After 5 years of political turmoil that severely affected Egypt’s economy, the country breathed a sigh after the International Monetary Fund approved a $12 billion loan to Egypt.
Egypt’s economic situation stood in a bad position, with a budget deficit that equals around 12% of the country’s GDP and a gross debt that reaches up to 100% of the GDP while unemployment is as high as 12%.
Egypt was after the IMF loan to revive its struggling economy, lower its public debt and control the increasing inflation while avoiding angering the poor who are in need of protection.
As the head of the IMF stated Egypt is a country with massive potential for growth, this led Standard and Poor change the status of Egypt’s credit outlook from negative to stable.
The loan is not just about giving money to Egypt, it’s a full economic reform program that will be implemented over the course of 3 years subject to 5 reviews of reforms. Head of IMF Christine Lagarde stated that the implementation of the whole program is necessary to restore investor confidence.
The first step happened as soon as the loan was approved the bank disbursed an initial $2.75 billion to Egypt’s Central Bank (ECB) which immediately increased the bank’s foreign reserves to $23.3 billion, reported the Egyptian state TV.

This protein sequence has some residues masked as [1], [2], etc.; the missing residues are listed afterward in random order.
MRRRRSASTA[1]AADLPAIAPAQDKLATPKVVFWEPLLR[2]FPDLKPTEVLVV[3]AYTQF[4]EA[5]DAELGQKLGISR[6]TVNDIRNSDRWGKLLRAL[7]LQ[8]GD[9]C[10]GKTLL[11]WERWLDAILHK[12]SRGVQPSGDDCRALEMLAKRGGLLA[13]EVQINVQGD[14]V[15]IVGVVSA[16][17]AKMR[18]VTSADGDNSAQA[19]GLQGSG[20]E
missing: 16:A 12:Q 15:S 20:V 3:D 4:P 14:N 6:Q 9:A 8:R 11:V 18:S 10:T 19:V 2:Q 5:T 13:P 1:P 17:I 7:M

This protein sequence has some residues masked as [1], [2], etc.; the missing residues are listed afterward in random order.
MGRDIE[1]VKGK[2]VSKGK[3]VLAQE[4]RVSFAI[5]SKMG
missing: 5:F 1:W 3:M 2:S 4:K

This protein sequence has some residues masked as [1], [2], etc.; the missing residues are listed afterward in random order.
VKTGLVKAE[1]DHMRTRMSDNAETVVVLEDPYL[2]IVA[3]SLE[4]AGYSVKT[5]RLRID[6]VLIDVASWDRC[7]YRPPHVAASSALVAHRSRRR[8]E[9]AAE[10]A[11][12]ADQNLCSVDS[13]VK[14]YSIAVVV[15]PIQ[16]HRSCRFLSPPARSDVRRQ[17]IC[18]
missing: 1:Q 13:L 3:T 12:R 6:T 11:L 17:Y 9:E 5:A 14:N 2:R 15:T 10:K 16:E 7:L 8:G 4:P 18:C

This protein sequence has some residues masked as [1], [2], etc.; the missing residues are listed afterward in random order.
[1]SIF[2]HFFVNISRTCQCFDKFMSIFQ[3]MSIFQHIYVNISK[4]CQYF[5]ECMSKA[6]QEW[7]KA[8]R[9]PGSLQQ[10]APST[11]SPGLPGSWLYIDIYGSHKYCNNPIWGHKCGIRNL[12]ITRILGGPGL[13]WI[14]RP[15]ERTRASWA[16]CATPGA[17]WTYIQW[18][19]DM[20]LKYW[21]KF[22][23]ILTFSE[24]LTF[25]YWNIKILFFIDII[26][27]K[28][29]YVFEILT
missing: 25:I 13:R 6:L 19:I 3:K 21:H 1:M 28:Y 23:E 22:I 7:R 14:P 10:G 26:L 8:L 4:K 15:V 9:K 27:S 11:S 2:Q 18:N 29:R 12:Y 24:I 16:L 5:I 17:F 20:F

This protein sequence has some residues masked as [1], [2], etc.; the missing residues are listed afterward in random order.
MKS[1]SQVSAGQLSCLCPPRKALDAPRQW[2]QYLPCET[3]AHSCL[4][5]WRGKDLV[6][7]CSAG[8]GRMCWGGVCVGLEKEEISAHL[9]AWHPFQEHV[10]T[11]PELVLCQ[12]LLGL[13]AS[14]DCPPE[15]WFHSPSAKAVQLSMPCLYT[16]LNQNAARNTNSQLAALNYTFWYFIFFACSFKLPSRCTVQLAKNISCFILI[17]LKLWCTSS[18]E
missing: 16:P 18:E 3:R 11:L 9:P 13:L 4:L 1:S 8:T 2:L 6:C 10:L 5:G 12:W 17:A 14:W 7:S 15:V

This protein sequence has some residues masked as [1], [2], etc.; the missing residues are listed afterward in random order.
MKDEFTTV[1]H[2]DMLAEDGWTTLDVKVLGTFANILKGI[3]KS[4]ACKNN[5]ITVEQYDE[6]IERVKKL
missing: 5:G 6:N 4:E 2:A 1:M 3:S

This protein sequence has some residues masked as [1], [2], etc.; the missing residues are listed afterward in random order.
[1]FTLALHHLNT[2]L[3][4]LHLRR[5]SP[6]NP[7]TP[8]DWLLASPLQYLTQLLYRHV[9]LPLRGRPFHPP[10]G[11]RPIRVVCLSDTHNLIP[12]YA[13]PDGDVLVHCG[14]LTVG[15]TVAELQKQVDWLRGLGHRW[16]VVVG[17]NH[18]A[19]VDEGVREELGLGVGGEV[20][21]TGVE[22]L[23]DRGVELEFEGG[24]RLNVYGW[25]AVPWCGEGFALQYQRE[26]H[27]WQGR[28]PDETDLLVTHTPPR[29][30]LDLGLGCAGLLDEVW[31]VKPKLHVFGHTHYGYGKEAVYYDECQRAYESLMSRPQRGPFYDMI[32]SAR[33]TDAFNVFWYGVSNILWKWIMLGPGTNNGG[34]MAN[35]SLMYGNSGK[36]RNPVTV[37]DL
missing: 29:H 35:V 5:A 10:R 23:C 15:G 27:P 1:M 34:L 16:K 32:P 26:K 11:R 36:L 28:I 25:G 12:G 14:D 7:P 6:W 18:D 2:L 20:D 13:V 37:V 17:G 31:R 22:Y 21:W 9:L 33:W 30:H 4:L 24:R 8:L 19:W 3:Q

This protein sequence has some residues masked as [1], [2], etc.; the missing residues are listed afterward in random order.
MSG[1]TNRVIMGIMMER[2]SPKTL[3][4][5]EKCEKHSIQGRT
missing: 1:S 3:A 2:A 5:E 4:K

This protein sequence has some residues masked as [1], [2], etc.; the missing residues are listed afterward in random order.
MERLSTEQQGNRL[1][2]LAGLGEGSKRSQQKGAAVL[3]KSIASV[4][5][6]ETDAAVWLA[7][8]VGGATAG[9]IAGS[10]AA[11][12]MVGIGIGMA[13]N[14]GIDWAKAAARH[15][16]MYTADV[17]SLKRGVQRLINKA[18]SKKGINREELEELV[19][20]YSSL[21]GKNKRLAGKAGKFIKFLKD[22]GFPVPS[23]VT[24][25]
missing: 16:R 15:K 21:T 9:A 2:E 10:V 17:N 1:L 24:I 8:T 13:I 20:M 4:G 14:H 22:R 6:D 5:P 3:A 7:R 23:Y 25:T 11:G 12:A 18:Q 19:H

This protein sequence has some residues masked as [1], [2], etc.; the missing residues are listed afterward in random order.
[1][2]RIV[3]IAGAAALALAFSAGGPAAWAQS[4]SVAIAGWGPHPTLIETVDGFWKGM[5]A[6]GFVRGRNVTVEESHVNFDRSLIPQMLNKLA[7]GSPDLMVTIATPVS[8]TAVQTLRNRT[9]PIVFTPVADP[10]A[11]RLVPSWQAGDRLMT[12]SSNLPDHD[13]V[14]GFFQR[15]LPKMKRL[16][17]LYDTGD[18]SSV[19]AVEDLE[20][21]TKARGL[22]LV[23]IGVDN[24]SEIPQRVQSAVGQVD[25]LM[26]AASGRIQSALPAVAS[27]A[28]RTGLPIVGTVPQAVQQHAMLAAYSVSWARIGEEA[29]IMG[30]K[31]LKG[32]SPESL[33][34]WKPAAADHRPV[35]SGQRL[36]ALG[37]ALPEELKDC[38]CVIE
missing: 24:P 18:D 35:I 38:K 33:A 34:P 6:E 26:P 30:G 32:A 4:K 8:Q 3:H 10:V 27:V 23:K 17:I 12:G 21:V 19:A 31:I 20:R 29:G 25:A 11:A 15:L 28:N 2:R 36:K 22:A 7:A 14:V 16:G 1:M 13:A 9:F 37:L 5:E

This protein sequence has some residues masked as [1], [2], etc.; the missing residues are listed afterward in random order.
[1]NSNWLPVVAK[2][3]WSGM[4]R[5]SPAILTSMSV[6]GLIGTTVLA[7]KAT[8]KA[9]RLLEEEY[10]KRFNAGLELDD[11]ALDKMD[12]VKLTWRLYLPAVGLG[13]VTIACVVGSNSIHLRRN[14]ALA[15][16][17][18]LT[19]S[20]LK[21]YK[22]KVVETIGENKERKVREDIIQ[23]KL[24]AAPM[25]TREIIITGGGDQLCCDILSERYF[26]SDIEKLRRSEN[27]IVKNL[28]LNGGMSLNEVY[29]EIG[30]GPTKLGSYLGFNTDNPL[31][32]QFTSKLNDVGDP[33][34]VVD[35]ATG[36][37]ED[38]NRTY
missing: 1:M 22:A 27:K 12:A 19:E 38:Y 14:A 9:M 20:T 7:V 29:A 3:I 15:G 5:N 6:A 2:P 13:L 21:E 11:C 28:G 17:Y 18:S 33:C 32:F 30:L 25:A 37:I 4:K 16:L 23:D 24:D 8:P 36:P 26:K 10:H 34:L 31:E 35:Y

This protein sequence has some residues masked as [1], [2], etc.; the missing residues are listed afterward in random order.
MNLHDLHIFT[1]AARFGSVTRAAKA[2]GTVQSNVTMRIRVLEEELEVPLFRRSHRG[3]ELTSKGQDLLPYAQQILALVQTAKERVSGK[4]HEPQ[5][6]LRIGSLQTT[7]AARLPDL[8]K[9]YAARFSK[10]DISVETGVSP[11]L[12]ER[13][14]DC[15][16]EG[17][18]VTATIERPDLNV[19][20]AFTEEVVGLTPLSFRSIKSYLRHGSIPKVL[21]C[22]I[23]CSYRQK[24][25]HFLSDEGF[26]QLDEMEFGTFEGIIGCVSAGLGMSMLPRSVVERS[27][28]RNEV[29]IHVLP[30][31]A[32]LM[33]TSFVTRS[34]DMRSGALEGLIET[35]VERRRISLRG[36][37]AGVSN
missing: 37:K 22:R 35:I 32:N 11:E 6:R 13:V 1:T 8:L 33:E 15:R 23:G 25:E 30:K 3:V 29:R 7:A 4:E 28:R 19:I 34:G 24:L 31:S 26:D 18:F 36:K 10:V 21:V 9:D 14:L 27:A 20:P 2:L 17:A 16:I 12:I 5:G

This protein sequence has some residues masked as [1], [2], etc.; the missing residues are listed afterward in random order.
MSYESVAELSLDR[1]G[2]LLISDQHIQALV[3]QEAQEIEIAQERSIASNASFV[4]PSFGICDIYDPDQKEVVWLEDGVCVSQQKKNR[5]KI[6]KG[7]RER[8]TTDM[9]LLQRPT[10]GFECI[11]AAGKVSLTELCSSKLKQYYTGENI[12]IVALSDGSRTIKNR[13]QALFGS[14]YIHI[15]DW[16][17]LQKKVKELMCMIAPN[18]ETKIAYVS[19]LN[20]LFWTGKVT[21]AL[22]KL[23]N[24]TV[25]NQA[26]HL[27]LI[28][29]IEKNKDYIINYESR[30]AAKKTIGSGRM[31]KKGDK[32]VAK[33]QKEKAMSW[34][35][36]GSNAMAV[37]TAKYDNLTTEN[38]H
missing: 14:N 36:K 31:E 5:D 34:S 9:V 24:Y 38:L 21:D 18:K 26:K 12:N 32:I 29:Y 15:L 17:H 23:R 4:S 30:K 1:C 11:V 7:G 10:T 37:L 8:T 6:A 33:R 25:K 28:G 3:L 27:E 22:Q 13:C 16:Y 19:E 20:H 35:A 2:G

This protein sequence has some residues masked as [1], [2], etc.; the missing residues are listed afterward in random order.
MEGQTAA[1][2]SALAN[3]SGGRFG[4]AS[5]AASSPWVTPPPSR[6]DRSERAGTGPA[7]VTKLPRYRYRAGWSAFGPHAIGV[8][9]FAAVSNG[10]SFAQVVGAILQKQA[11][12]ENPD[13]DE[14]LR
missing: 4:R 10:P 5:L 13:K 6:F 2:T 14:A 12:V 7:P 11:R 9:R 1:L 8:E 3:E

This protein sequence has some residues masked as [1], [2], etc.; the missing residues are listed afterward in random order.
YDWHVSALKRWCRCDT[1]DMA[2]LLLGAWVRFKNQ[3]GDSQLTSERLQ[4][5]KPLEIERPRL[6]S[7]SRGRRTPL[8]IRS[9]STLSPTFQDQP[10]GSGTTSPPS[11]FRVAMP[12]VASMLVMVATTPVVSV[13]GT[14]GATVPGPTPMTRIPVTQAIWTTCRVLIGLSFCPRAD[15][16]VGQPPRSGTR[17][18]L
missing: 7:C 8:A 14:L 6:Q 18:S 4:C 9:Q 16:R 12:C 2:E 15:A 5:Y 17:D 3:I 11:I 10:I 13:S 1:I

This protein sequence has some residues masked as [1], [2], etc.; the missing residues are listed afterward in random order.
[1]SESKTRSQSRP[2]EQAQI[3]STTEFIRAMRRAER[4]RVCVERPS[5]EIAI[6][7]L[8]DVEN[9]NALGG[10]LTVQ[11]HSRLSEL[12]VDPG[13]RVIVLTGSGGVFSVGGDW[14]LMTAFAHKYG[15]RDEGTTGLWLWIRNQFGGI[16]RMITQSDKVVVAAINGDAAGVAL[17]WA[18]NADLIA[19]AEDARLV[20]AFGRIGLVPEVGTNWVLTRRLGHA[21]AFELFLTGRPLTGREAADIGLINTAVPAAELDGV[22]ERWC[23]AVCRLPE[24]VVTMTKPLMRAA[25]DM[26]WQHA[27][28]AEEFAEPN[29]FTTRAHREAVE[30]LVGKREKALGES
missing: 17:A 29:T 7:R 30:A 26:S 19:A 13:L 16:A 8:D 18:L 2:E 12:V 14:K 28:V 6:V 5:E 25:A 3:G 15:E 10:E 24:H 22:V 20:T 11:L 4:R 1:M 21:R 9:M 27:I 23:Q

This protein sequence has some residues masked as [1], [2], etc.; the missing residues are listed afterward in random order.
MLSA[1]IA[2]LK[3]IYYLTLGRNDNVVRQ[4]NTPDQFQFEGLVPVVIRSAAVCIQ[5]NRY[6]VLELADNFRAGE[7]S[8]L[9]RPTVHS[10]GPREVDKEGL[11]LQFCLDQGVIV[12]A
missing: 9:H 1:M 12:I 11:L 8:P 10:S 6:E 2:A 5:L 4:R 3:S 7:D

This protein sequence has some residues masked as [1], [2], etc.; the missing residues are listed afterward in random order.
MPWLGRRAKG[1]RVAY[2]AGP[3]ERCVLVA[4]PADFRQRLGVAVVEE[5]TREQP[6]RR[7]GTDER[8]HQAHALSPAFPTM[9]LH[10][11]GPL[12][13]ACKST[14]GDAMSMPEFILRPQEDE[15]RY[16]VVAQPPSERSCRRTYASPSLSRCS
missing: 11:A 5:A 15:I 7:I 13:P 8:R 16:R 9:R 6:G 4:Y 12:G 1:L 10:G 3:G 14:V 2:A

The loan is expected to reduce debt to GDP ratio by 10 percent over the 3 years. The loan will also come along with $6 billion dollars of bilateral financing from China, UAE and G7 countries, along with bonds and bank loans.
For all of this to happen Egypt needs to take some reformatory steps like, maintain a flexible exchange rate to increase international reserves, support exports and tourism. Egypt needs to strengthen government revenues by implementing the VAT excluding the essential food products for the poor. The country also needs to reform its energy subsidies to target better those who need it, this will create resources to be used for health, education and scientific research.
Egypt also needs a stronger social protection programs that target poor families and elderly and finally to implement reforms that aim to improve the business climate which will lower unemployment and attract investors.